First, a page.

Matt Pushard, a Brewer native and closer for the University of Maine baseball team, is one of two players who have transformed the culture of the team. Credit: Tyler Neville / UMaine Athletics

Joe Bramanti and Matt Pushard remember the dark days of UMaine baseball.

“My junior year, we were 0-14. And during the COVID year [2020], we wound up 1-12,” recalled Pushard, the Brewer closer who is in his sixth season at UMaine. “Those were the lows of the lows.”

Those years followed 2018, when UMaine had a stretch in which it lost 13 of 14 games.

“Losing is the worst thing ever. And it’s really bad when you get used to losing and get complacent about it,” said first baseman-right fielder Bramanti, who is from North Andover, Massachusetts, and is in his fifth season at UMaine.

Bramanti and Pushard were among the players who set about trying to change the culture of the program from one that accepted losing to one that did everything it could to win. The Black Bears have now posted their first winning conference record since the 2013 team went 20-9 in America East.

Entering Friday’s game against Albany that kicked off a best-of-three series, UMaine was 19-5 in the conference and has already clinched the top seed for the six-team double-elimination America East Tournament that it will host May 25-28.

The Black Bears were 24-16 overall. It’s the first year they’ve had a winning overall record since 2013, when the team went 37-22.

They went 75-89 the previous seven seasons, and didn’t play any conference games in 2020.

Bramanti said when he was a freshman, the seniors were hard on younger players.

He admitted that he has also been hard on the underclassmen, “but I want what’s best for all of them. When we were freshmen, the seniors didn’t want the best for us.”

UMaine head coach Nick Derba said the acceptance factor has improved noticeably over his tenure. He was an assistant and then the interim head coach for a year before becoming the head coach five years ago.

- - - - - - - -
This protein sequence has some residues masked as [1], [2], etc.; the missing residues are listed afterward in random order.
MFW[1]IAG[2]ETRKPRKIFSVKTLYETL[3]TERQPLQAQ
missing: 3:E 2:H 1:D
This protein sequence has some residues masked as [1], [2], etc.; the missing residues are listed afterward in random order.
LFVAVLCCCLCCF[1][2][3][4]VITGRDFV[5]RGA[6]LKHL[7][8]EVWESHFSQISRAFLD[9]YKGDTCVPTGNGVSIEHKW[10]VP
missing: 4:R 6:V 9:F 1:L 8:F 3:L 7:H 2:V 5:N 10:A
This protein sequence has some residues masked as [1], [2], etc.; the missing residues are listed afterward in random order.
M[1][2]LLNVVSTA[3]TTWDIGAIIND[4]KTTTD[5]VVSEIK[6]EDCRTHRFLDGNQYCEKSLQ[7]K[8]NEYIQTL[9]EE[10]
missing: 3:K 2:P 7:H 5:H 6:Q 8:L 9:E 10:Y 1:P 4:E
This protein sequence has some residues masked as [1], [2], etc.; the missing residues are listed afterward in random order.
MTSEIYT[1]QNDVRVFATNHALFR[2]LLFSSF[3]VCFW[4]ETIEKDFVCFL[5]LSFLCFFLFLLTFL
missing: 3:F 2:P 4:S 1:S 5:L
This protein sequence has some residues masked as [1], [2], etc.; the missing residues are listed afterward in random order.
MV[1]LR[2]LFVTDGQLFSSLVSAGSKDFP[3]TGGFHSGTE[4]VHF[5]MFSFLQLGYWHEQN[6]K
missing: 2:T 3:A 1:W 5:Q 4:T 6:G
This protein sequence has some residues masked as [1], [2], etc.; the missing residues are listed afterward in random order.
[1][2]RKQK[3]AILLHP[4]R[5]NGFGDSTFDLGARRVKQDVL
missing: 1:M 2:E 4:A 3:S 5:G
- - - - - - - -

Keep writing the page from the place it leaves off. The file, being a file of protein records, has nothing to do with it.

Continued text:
“The team unity has gotten better every year,” Derba said.

“Joe, Matt and I have been to the depths of bad baseball,” Derba said.

“They were a big part of the culture change. The product you see today has a lot to do with them. They have conducted every moment of their lives like adults. They take care of their schoolwork, they are very nice people and they are from fantastic families. They treat everyone with kindness but when they are on the field, they are very fierce competitors and that is the embodiment of what Maine baseball needs to be.”

Freshman pitcher Caleb Leys said the team is close-knit, and that the seniors have set the tone for the culture of the program.

“The seniors have really helped me as a player and as a person,” Leys said. “They are always there for us.”

Bramanti and Pushard are two of the big pieces behind the team’s success, sophomore second baseman Quinn McDaniel said.

“A lot of individuals like Joe, Hernan (Sardinas) and I tried to create more of a team atmosphere,” said Pushard. “All of us push each other to be better in a positive way. Positive energy can go a long way.”

Bramanti choked back tears when talking about Saturday’s Senior Day festivities.

“A lot of my family is coming up this weekend and it’s going to be real hard for me,” said Bramanti, his voice reflecting his emotions. “This place is special to me. To play with these guys the last two years has been a lot of fun.”

Pushard said he feels the winning culture that has been created at UMaine will go on for years to come.

“When we lose now, it really hurts,” Bramanti said.